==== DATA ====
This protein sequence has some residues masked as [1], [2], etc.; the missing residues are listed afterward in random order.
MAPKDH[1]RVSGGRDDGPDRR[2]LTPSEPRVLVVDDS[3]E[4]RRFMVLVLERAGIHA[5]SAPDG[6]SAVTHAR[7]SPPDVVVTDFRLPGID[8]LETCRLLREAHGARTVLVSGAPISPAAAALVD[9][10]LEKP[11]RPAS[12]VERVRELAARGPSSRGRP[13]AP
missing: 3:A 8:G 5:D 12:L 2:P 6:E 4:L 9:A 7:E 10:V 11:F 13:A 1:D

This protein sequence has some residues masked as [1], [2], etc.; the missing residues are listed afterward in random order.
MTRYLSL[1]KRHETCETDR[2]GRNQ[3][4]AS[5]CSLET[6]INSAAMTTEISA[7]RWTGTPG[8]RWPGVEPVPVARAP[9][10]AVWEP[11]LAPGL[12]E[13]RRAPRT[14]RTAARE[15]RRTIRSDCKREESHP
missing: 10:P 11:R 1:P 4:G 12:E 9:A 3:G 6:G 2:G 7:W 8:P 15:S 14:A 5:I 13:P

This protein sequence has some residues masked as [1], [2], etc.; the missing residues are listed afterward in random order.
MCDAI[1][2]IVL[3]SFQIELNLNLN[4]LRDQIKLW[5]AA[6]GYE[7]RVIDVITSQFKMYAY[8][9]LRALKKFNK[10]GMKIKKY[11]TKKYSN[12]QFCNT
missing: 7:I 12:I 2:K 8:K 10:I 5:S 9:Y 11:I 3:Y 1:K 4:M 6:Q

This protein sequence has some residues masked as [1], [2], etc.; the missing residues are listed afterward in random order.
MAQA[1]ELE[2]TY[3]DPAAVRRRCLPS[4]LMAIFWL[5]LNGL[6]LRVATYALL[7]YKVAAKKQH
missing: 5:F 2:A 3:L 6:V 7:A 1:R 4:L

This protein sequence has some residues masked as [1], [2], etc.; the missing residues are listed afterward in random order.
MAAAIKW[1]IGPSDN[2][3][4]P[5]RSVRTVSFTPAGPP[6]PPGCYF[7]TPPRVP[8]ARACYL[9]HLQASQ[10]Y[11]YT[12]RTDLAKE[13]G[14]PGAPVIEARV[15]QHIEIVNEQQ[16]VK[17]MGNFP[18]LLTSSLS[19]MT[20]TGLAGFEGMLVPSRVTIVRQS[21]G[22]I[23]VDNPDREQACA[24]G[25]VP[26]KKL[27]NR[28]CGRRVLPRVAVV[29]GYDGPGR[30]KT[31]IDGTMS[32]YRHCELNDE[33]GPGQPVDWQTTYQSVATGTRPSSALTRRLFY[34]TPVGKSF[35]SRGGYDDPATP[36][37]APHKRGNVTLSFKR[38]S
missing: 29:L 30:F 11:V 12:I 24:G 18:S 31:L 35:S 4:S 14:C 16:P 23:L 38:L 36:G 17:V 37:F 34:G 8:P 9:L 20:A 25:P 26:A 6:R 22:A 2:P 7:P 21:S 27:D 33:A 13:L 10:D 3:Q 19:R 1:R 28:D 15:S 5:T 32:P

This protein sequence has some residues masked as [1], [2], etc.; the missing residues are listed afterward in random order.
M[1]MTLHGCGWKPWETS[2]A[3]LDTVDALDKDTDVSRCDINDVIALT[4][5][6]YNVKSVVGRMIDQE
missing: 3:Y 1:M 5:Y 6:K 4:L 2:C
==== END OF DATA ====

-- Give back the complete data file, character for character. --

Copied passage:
This protein sequence has some residues masked as [1], [2], etc.; the missing residues are listed afterward in random order.
MAPKDH[1]RVSGGRDDGPDRR[2]LTPSEPRVLVVDDS[3]E[4]RRFMVLVLERAGIHA[5]SAPDG[6]SAVTHAR[7]SPPDVVVTDFRLPGID[8]LETCRLLREAHGARTVLVSGAPISPAAAALVD[9][10]LEKP[11]RPAS[12]VERVRELAARGPSSRGRP[13]AP
missing: 3:A 8:G 5:D 12:L 2:P 6:E 4:L 9:A 7:E 10:V 11:F 13:A 1:D

This protein sequence has some residues masked as [1], [2], etc.; the missing residues are listed afterward in random order.
MTRYLSL[1]KRHETCETDR[2]GRNQ[3][4]AS[5]CSLET[6]INSAAMTTEISA[7]RWTGTPG[8]RWPGVEPVPVARAP[9][10]AVWEP[11]LAPGL[12]E[13]RRAPRT[14]RTAARE[15]RRTIRSDCKREESHP
missing: 10:P 11:R 1:P 4:G 12:E 9:A 3:G 6:G 2:G 7:W 8:P 15:S 14:A 5:I 13:P

This protein sequence has some residues masked as [1], [2], etc.; the missing residues are listed afterward in random order.
MCDAI[1][2]IVL[3]SFQIELNLNLN[4]LRDQIKLW[5]AA[6]GYE[7]RVIDVITSQFKMYAY[8][9]LRALKKFNK[10]GMKIKKY[11]TKKYSN[12]QFCNT
missing: 7:I 12:I 2:K 8:K 10:I 5:S 9:Y 11:I 3:Y 1:K 4:M 6:Q

This protein sequence has some residues masked as [1], [2], etc.; the missing residues are listed afterward in random order.
MAQA[1]ELE[2]TY[3]DPAAVRRRCLPS[4]LMAIFWL[5]LNGL[6]LRVATYALL[7]YKVAAKKQH
missing: 5:F 2:A 3:L 6:V 7:A 1:R 4:L

This protein sequence has some residues masked as [1], [2], etc.; the missing residues are listed afterward in random order.
MAAAIKW[1]IGPSDN[2][3][4]P[5]RSVRTVSFTPAGPP[6]PPGCYF[7]TPPRVP[8]ARACYL[9]HLQASQ[10]Y[11]YT[12]RTDLAKE[13]G[14]PGAPVIEARV[15]QHIEIVNEQQ[16]VK[17]MGNFP[18]LLTSSLS[19]MT[20]TGLAGFEGMLVPSRVTIVRQS[21]G[22]I[23]VDNPDREQACA[24]G[25]VP[26]KKL[27]NR[28]CGRRVLPRVAVV[29]GYDGPGR[30]KT[31]IDGTMS[32]YRHCELNDE[33]GPGQPVDWQTTYQSVATGTRPSSALTRRLFY[34]TPVGKSF[35]SRGGYDDPATP[36][37]APHKRGNVTLSFKR[38]S
missing: 29:L 30:F 11:V 12:I 24:G 18:S 31:L 35:S 4:S 14:C 16:P 23:L 38:L 36:G 17:V 37:F 34:G 8:P 9:L 20:A 25:P 26:A 6:R 22:A 2:P 7:P 21:S 27:D 33:A 13:L 10:D 3:Q 19:R 1:R 28:D 15:S 5:T 32:P

This protein sequence has some residues masked as [1], [2], etc.; the missing residues are listed afterward in random order.
M[1]MTLHGCGWKPWETS[2]A[3]LDTVDALDKDTDVSRCDINDVIALT[4][5][6]YNVKSVVGRMIDQE
missing: 3:Y 1:M 5:Y 6:K 4:L 2:C